Who or what inspired you to pursue a career in music?
I come from a musical family and grew up surrounded by music – it’s always been part of me. I decided at the age of 13 that music-making was my vocation and I never wavered.
Who or what have been the most important influences on your musical life and career?
Every experience I’ve ever had feeds into my music. But the support and encouragement I’ve always received from my parents has been crucial to my development as a musician.
What have been the greatest challenges of your career so far?
Probably the greatest challenge of my career has been finding my place, my own voice, my own style and then singing only that which is most dear to me.
Of which performances/recordings are you most proud?
I’m very proud of all my recordings! I sometimes think back on my past self and my long and interesting journey to now and am embarrassed by my youthful foolishness. But when I actually listen to (or watch) a past performance, I’m always impressed and pleased.
Which particular works do you think you perform best?
The songs to which I’m irresistibly drawn. Generally speaking, I think I perform medieval music, traditional Irish songs and folk songs best. Modal music! And my own compositions, of course. And I don’t quite know why, but I’ve always been attracted to laments. I feel well able to get inside and embody them.
How do you make your repertoire choices from season to season?
I become interested in a topic – or a wisp of a theme – and start researching. I always become completely obsessed with it as it unfolds itself to me and blossoms into a project. Sometimes it will have been sparked by a commission or sometimes by my desire to collaborate with certain other musicians. But the development of the project always takes on a momentum of its own. And even after the recording and performances, I often keep going with the idea and let it develop in alternate ways.
Do you have a favourite concert venue to perform in and why?
I love to sing in beautiful churches – places where I can play with the acoustic. It adds another dimension to my performance.
Before I found my dream sound engineer, I was very wary of places where amplification would be necessary. It’s very liberating to be able to trust an engineer. In fact, good amplification opens up a whole new world of sonic and expressive possibilities.
But a warm and receptive audience makes up for even the most acoustically-dead and uninspiring venue!
What is your most memorable concert experience?
There have been many, but the one that springs to mind right now is the debut concert of my group, Anakronos at the National Concert Hall, Dublin last year. Although we had potential calamities in the months leading up to the performance (and I was still sewing my costume right up to curtain time), there were absolutely no bad feelings amongst us, no gaffes on the night (at least none that weren’t incorporated into the musical texture with some deft finger/breath work). We had a blast onstage and the audience loved it! (And I don’t think anyone noticed the pins in my hem…)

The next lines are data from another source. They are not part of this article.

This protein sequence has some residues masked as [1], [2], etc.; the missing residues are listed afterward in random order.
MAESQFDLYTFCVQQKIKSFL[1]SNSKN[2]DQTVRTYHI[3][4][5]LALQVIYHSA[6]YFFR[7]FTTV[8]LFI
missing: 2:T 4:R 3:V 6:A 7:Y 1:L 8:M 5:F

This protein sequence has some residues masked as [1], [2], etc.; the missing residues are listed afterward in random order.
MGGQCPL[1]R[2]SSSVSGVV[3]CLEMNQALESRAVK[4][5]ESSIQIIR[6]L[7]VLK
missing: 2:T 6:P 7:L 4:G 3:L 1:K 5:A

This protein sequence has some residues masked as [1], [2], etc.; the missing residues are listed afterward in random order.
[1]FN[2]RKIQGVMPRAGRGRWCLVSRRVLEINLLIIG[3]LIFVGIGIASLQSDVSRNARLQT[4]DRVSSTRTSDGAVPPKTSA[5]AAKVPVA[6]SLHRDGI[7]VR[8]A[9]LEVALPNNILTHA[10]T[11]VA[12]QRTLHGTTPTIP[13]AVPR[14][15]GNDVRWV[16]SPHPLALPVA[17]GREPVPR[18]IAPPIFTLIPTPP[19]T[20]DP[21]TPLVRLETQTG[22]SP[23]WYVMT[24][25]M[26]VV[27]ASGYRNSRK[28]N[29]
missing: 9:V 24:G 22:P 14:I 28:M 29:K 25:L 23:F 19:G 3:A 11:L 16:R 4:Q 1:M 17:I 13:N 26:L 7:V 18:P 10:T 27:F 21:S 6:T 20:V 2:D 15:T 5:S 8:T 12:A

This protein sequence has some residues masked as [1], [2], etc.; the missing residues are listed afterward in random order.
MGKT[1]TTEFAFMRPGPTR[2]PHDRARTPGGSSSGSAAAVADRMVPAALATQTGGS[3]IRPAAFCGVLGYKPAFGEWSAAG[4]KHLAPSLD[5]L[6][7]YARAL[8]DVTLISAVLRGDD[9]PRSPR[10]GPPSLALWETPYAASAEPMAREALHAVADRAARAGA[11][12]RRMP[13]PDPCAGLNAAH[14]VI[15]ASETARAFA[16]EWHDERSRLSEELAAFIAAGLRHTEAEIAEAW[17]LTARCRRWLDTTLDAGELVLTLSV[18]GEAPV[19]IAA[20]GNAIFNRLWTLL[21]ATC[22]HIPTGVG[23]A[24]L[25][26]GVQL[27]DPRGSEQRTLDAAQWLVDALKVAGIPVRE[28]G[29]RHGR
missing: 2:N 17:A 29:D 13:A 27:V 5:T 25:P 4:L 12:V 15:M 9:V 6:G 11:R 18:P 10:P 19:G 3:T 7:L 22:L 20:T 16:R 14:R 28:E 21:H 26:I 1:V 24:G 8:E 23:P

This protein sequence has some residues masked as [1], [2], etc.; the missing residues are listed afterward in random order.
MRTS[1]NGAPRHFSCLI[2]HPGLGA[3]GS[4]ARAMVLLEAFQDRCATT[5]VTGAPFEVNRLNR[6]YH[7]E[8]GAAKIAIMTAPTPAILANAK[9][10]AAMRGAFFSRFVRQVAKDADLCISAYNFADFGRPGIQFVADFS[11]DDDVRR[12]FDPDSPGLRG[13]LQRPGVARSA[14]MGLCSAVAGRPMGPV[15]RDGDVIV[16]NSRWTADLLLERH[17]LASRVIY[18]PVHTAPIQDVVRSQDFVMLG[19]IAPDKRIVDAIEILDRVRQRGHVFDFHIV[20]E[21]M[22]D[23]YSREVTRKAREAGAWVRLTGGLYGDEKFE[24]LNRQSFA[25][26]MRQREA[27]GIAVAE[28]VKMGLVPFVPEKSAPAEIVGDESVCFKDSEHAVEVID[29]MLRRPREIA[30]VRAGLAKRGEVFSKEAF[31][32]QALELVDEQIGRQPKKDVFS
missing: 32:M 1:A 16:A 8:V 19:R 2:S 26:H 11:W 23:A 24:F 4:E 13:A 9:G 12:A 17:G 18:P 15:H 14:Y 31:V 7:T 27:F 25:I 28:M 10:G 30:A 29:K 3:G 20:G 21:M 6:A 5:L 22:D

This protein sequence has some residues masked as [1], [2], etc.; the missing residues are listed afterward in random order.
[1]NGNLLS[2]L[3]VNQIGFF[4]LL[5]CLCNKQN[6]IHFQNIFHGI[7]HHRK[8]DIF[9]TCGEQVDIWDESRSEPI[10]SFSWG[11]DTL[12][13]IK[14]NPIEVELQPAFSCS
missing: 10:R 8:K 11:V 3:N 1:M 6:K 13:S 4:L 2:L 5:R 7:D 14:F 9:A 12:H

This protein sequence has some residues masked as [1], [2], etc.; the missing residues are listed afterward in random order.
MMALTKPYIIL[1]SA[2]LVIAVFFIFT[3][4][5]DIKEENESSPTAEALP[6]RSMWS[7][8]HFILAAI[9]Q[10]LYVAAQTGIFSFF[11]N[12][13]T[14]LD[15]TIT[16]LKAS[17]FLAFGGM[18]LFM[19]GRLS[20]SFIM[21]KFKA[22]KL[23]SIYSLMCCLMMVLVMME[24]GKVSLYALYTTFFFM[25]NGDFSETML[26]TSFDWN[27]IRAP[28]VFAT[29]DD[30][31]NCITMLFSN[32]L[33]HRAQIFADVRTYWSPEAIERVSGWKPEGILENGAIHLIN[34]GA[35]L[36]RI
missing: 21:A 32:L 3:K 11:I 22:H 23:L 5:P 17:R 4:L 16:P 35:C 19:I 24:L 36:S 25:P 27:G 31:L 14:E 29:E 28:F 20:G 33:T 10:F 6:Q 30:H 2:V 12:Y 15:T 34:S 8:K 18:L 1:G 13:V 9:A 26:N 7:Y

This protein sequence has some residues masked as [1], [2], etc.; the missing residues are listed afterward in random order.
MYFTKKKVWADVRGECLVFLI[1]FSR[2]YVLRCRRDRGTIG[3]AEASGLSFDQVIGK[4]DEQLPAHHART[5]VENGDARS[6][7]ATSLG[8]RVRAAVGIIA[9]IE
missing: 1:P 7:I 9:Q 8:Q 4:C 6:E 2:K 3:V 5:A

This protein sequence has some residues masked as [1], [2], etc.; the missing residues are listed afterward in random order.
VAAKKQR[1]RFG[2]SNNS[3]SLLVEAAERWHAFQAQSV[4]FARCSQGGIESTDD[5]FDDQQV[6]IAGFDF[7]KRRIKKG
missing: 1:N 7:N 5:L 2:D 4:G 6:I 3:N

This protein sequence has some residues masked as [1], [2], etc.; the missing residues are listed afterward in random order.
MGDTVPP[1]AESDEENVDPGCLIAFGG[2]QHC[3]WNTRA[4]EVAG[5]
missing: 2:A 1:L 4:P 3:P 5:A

As a musician, what is your definition of success?
Finding the means to truly express oneself and to express oneself truthfully.
What do you consider to be the most important ideas and concepts to impart to aspiring musicians?
Expressing oneself truthfully, as noted above. Listen to others. Find those you can trust and be informed and inspired by them, but never imitate! Experiment and let your own soul shine through. It might take time. A lifetime, perhaps, but above all, enjoy the journey!
What is your present state of mind?
I am grateful to have had the opportunities and the setbacks that have led me to this point in time.
‘The Red Book of Ossory’ is the debut album by Anakronos, Caitriona O’Leary’s new ensemble, is released on 10 July on the Heresy Records label. ‘The Red Book of Ossory’ takes its title from the 14th century Irish manuscript of the same name, a collection of texts that includes sixty poems by Richard de Ledrede, Bishop of Ossory, here set to medieval music from England, France, the Netherlands and Italy.
Caitríona O’Leary is known internationally for her intense and passionate performances of Traditional Irish song and Early Music. Her recording of The Wexford Carols, an album of traditional Irish Christmas carols, with producer Joe Henry & featuring guest artists Tom Jones, Rosanne Cash, Rhiannon Giddens, Dónal Lunny & an all-star band reached #1 on the Billboard charts.
She has recorded over twenty critically acclaimed albums with her band Dúlra and the celebrated early music ensembles Sequentia, The Harp Consort, Joglaresa and eX (the Irish-based Early Music ensemble she founded with Eric Fraad in 2006). These have been for EMI Virgin Classics, BMG Deutsche Harmonia Mundi, Heresy Records/Naxos, Vox and Avie.
(Photo by Laelia Milleri)